How Can the TTC Run More Service?

In a previous article, I wrote about the crisis in system capacity across all modes – buses, streetcars and subways – and the danger that Toronto may face years without meaningful improvement in transit capacity.

This is a campaign issue, but one that is embraced only by one major candidate, Olivia Chow, and even then, not very well.

Full disclosure: Early in the campaign, I was approached by the Chow team to advise on what became her better bus service plank, but I certainly didn’t write it for reasons that will soon be obvious.

Her transit plan includes support for LRT lines, GO electrification and the first stage of a Downtown Relief subway line. It also includes this commitment regarding bus service:

A better transit plan starts investing now, with buses. Because 60% of TTC rides involve a bus and as the TTC says, the only way to expand transit now is with buses. So Olivia will invest to boost bus service right away, investing $15 million a year.

When we stack a paltry $15m up against the billions in rapid transit plans, it looks rather puny and gives the impression we are trying to get more service on the cheap. How can small change by transit budget standards stack up against the massive spending schemes of rapid transit networks?

Where did the number come from? Back when the Ford/Stintz crew started to dismantle the Miller-era service standards, the anticipated saving was only about $14m/year. However, reversing the cuts is not quite as simple.

When you cut transit service, you can reduce costs simply by letting old buses wear out and not replacing them, by reducing the operator workforce through attrition, and by cutting plans for a new bus garage (needed for a bigger fleet) out of the capital budget. That’s precisely what happened.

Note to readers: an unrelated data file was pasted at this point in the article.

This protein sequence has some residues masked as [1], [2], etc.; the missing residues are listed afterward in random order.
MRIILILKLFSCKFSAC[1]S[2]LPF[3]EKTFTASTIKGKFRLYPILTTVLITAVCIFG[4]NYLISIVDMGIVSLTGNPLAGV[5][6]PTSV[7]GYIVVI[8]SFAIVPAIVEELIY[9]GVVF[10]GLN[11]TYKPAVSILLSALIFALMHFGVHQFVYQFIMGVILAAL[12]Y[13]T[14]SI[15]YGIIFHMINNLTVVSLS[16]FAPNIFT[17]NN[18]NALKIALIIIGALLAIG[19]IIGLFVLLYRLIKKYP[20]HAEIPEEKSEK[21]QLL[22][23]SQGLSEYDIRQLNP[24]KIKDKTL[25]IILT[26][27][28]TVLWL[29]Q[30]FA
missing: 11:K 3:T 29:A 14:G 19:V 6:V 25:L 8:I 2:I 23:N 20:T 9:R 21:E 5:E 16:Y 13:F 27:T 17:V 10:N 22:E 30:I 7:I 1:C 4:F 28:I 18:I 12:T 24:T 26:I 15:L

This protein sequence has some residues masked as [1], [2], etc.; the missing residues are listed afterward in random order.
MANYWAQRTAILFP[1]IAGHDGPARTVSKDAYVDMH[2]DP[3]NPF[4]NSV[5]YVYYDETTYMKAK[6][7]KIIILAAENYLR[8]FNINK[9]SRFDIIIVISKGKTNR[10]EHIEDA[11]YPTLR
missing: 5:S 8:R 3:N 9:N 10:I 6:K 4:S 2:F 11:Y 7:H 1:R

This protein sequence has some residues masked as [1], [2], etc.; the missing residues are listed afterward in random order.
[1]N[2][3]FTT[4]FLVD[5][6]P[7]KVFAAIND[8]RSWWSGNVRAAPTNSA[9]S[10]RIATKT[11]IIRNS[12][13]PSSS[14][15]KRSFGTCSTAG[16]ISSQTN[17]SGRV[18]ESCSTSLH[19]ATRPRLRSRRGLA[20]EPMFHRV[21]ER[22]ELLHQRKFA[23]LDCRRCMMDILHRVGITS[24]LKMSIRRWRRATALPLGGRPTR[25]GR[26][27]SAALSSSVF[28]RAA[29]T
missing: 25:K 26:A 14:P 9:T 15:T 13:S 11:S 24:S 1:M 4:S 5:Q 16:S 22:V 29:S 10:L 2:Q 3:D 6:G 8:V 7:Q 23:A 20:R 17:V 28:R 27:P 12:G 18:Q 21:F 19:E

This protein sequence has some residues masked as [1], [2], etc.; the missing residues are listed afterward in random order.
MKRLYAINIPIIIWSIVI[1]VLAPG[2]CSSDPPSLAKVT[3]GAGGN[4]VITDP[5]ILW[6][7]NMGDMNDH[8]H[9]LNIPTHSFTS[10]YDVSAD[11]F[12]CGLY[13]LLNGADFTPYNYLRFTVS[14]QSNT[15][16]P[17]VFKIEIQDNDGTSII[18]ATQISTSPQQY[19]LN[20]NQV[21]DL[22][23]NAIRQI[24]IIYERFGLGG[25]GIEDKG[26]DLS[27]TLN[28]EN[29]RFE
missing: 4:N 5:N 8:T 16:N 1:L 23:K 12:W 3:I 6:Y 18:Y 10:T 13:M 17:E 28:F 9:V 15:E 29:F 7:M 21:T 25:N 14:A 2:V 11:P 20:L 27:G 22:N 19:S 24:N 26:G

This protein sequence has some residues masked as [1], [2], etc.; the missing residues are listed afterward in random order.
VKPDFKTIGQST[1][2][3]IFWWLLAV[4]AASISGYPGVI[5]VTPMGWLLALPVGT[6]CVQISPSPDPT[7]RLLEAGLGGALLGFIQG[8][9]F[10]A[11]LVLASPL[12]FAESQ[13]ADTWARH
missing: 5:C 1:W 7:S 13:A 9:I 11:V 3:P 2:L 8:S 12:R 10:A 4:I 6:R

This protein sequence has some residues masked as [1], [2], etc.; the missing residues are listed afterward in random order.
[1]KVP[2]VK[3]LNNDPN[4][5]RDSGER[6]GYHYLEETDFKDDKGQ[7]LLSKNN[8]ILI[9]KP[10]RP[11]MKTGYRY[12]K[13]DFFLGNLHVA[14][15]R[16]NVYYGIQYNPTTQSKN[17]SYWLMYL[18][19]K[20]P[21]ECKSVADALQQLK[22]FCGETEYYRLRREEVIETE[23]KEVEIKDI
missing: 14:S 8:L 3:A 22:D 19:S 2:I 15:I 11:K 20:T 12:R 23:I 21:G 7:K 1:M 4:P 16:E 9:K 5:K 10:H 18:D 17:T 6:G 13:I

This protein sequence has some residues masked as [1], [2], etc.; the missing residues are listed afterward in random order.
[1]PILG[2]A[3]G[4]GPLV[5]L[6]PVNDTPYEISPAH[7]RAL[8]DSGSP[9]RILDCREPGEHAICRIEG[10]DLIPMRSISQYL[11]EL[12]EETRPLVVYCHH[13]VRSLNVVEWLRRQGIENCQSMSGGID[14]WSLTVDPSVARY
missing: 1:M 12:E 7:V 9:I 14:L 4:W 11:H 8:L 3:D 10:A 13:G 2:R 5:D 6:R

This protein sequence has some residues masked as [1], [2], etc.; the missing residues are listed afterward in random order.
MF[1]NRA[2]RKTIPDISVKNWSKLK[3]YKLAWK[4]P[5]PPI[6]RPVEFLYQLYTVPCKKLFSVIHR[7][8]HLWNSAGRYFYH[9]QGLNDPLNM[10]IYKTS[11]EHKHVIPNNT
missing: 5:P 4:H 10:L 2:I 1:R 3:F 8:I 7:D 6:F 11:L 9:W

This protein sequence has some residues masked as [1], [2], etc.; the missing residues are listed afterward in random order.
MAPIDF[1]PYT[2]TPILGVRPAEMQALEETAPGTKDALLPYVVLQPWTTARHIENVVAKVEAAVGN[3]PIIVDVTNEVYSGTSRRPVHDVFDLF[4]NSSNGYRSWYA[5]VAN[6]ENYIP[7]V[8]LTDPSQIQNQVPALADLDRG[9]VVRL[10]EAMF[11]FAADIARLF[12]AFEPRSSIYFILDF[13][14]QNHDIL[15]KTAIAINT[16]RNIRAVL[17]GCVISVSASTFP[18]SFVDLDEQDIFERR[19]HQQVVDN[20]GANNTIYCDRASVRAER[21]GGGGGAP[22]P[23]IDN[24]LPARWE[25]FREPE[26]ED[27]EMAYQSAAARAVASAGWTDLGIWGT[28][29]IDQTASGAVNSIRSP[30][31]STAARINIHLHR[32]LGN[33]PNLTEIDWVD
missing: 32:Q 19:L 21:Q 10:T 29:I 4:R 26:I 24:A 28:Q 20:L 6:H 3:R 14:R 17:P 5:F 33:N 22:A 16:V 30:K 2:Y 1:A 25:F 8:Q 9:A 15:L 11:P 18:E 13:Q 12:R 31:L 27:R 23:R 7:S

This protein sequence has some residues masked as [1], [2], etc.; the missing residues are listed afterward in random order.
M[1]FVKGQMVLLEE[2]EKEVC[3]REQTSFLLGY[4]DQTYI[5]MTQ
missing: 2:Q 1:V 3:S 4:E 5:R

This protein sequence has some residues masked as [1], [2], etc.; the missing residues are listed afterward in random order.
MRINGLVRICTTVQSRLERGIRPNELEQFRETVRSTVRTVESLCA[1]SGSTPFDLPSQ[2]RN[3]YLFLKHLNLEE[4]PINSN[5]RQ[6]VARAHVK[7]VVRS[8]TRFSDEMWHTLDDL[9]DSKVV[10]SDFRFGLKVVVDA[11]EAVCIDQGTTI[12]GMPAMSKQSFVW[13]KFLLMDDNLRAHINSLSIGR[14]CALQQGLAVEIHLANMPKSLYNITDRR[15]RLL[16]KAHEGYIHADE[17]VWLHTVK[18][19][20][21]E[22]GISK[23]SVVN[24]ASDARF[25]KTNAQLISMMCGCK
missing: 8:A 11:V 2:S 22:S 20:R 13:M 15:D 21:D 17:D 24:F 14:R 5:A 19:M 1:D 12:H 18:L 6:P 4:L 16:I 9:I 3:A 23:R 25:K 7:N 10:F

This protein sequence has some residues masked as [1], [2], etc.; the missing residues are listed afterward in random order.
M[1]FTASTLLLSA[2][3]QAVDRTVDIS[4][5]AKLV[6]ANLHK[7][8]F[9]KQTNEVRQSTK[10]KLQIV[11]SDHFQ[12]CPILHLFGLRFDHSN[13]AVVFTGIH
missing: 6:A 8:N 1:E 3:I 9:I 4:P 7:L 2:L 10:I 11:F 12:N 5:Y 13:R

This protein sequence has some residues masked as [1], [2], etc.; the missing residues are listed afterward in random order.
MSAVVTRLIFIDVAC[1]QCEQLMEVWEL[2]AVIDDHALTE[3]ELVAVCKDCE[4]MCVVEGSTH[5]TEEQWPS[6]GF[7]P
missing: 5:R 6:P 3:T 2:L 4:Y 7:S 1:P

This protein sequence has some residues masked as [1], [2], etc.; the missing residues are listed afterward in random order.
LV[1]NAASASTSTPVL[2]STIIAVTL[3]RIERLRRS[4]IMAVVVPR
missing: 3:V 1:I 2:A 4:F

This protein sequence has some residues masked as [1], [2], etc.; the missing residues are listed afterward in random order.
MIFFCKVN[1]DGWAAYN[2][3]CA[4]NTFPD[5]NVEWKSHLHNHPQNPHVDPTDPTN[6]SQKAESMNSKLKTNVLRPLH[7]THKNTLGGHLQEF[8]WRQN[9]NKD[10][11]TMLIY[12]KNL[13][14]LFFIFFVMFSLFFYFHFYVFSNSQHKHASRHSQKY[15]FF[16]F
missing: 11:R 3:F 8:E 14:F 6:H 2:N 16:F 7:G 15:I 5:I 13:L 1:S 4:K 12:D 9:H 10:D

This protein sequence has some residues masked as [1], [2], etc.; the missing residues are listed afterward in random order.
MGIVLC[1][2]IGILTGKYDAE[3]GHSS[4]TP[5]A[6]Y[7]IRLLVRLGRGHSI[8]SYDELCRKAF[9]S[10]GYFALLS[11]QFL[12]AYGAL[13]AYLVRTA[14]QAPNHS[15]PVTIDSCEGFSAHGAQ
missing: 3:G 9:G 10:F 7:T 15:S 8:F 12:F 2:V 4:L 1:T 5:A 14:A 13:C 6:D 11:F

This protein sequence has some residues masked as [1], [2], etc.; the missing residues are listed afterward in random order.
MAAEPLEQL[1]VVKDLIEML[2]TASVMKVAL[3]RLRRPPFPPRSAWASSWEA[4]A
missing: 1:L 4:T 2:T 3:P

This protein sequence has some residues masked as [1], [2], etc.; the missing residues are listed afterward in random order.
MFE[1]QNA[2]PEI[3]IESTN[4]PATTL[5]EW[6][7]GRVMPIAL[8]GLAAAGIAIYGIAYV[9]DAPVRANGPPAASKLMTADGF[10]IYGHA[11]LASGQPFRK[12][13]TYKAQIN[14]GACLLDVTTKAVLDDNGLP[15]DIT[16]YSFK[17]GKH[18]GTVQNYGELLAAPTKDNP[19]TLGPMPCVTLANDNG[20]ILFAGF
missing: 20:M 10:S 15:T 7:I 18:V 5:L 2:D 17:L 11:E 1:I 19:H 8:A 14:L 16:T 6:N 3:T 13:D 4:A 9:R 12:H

To undo the damage, we need more buses, more garage space and more operators. Some, but by no means all, of the cost will come out of the $15m, but there is much more involved.

McNicoll Garage has a pricetag of $181-million (of which only about $80m has been funded as of 2014), and it is required simply to handle growth in the bus fleet with no provision for better service standards. Yet another garage will be required to support better service, although in the short term one garage will do for both purposes. Also, by 2020, some bus services will have been replaced by rapid transit lines, but we don’t really know how much because the future of various schemes is uncertain.

(Some of the chaos in fleet planning dates from the cancellation of Transit City, and still more from shortsighted cutbacks of the last few years.)

New buses cost about $700k apiece. With current peak service at around 1,500 buses (not including those used for construction service), a 10% bump in fleet capacity means 150 new vehicles at a cost of $105-million.

At the very least, in the next few years, the TTC would face the following capital costs over and above what is already committed:

  • $100m to fully fund McNicoll Garage
  • $105m to purchase 150 buses

Moreover, the McNicoll project must be accelerated for completion before 2019, the current schedule. The idea that Toronto would see no additional peak service for five years is a disgusting testament to the ill-informed folly of the Ford/Stintz era.

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